A Dream Come True
Child’s wish to do good launches a new foundation.
Eight-year-old Noah Ostheimer is a dreamer. The fourth-grader from White Lake dreams of one day drilling for oil and piloting his own plane. He also has big dreams of helping others. “I had this wish. I wanted to start a charity to help others, but I didn’t know how to do it,” he said.
Enter Rabbi Daniel Syme of Temple Beth El in Bloomfield Township, an “angel” who was touched by Noah’s vision and set out to make it happen, creating the Angels and Dreamers Foundation. Noah is “chairman of the board.”
“I’ve long believed that children ages 7 to 11 have highly developed impulses to heal the world,” Rabbi Syme said. “They know what needs to be done, but they don’t have the resources to do it. When Noah came to me wanting to start his own charity, I knew I wanted to act as an adviser, and my job would be to put together a system of angels who would help children realize their dreams.”
At temple, Noah and his family, parents Jennifer and Camilo and sister Sarah, 6, would sit behind this nice lady who always wore a hat. Her name was Paula Marks Bolton, well-known in the community as a Holocaust survivor who shares her story and message at the Holocaust Memorial Center in Farmington Hills.
Paula, who lives in West Bloomfield, has been a member of Temple Beth El for more than 30 years; the Ostheimers about two. The family always sat behind her at shul, and when she was absent because of a problem with her knee, Noah missed her.
“I met Miss Paula and knew she had survived the Holocaust and that her family had died. I wanted to know how she survived,” Noah said.
Noah wrote a letter to Rabbi Syme, explaining his wish to take Miss Paula out for a special meal.
“She’s very special … I want to show her how much I care about her,” Noah wrote. “I want to learn more about her. I also want to tell her a little about me.”
Rabbi Syme shared Noah’s letter with the Jewish News and other “angels” in the community who set out to make his wish come true.
Angels Among Us
Rabbi Syme was able to rally those in the community to make Paula’s day special.
Zack Sklar, owner of Cutting Edge Cuisine and restaurants MEX and Social Kitchen & Bar, offered to host Noah and Paula for a special lunch.
“It’s such a great mitzvah to be a part of,” said Sklar, who upon greeting Paula learned that she was longtime friends with his grandmother Fanny Zuckerman of West Bloomfield, also a Holocaust survivor from Poland.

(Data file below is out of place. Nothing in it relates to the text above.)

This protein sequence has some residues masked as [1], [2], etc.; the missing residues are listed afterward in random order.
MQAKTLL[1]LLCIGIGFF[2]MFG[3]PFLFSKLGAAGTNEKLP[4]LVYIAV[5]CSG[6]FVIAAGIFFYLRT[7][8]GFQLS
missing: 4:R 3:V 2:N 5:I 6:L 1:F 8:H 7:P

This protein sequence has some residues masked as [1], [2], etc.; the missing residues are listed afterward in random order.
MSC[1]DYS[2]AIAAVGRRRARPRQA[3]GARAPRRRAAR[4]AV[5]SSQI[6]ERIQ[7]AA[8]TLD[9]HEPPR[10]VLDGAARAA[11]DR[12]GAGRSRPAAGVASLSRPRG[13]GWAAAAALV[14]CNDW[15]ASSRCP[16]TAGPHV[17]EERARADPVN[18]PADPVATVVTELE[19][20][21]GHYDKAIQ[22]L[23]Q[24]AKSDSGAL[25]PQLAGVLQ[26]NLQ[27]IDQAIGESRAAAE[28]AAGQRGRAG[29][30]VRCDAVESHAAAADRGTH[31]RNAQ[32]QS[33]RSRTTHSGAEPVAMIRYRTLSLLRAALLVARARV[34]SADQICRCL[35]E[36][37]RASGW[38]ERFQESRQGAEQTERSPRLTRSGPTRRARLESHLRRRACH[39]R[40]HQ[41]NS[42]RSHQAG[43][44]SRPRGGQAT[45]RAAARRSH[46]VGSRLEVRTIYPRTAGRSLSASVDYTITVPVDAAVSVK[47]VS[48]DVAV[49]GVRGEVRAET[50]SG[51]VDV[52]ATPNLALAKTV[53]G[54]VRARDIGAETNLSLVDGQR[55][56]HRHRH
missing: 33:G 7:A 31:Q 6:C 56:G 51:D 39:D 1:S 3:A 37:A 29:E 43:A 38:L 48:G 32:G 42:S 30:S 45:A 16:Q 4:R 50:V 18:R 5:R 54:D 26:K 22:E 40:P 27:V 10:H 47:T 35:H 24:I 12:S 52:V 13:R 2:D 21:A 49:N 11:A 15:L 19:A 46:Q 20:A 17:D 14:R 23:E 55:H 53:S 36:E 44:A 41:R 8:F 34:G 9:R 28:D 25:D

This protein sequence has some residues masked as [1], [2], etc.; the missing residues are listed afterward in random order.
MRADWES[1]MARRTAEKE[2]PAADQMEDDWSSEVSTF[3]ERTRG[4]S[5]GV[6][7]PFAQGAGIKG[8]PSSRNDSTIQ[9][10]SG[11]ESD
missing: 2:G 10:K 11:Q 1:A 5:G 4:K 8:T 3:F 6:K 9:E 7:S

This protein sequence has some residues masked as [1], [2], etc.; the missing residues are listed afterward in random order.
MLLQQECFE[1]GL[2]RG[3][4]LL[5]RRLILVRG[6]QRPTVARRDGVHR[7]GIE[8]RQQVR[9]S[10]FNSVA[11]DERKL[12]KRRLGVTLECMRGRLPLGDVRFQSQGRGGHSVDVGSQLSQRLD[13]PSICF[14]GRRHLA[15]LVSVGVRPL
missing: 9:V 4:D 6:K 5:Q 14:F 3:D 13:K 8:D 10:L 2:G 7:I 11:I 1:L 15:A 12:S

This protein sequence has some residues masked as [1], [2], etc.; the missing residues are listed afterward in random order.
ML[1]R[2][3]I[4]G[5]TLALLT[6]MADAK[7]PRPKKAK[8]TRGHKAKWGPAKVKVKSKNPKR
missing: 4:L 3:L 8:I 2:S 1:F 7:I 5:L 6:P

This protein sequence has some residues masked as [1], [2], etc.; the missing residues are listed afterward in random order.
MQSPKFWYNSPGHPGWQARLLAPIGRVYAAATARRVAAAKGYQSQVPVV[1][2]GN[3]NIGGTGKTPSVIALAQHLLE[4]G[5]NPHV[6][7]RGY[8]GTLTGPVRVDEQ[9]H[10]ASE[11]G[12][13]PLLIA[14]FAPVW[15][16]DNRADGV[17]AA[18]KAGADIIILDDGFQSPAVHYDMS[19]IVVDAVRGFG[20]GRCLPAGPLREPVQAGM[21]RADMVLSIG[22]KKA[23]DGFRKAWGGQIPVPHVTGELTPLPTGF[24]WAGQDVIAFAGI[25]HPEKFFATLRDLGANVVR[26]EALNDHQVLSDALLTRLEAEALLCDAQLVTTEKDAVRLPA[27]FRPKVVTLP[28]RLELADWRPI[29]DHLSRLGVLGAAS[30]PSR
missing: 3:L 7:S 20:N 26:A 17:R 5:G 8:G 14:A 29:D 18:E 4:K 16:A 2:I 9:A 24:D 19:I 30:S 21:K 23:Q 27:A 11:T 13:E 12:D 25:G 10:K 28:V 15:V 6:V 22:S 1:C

A limo from angel 24/7 Limo and Ground Transportation picked Paula up at her door and brought her to MEX on Maple and Telegraph in Bloomfield Township, where Noah and his family were waiting to greet her with flowers.
A Friendship Is Born
Paula hugged Noah, “I’m so honored and overwhelmed,” she said. “This is the generation that we must teach to be kind to each other to make a better world.”
Noah, a young gentleman, pulled out the chair for Paula, and they got to know each other better over lunch. “How did you survive the Holocaust?” asked Noah, who seems wise beyond his years.
“I don’t know why I survived and my family did not,” said Paula, whose family perished in the Shoah when she was only 13. Paula survived a Nazi ghetto in Poland and four Nazi concentration camps before she was liberated, sick and weak from Bergen-Belsen in 1945. Sharing the story of her survival at HMC is “what keeps her going,” she said.
“Soon there will be no survivors left,” she said. “We must leave a legacy. When I am in front of an audience, the people inspire me. I have a box of letters from people who say I have transformed their lives, and that they will always treat people with love and justice.”
Noah asked Paula if he could come hear her speak, and she said yes, even though usually she talks to young people who are around 13. “Noah seems very mature,” she said. “He can absorb my story and teach other people that we must love and respect each other to make a better world. That we must never allow it to happen again.”
“To honor my mother,” said Paula, who has about 20 hats and never leaves home without one. “She always wore one, and now so do I.”
Noah asked Paula about her family. Paula, twice widowed, has two daughters, a granddaughter and two great-grandchildren. She told Noah about meeting her husband in a displaced person’s camp.
They also talked about the war in Israel and the need to pray for peace, pets, their favorite colors and the things they liked to do for fun. (Noah likes climbing trees and riding bikes; Paula likes reading and keeping up on the news).
“Would you like to be a part of my family?” Noah asked.
“I would love to be,” Paula said, embracing Noah and his sister Sarah.
“What a remarkable young man Noah is,” said Paula after the lunch. “I’m so grateful that he represents our next generation.”
By Jackie Headapohl, Managing Editor, Photos by Jerry Zolynsky
If you are a Jewish child between the ages of 7-11 who has a dream to perform a mitzvah but don’t know how to do it, or are a member of the community or business owner who would like to be on call as an angel to make those dreams come true, send a letter to:
Angels and Dreamers
c/o the Jewish News
29200 Northwestern Highway, Suite 110
Southfield, MI 48034.
Story updated Sept. 4, 2014, to clarify that the ghetto and concentration camps Paula survived were created and run by Nazis, not Poles.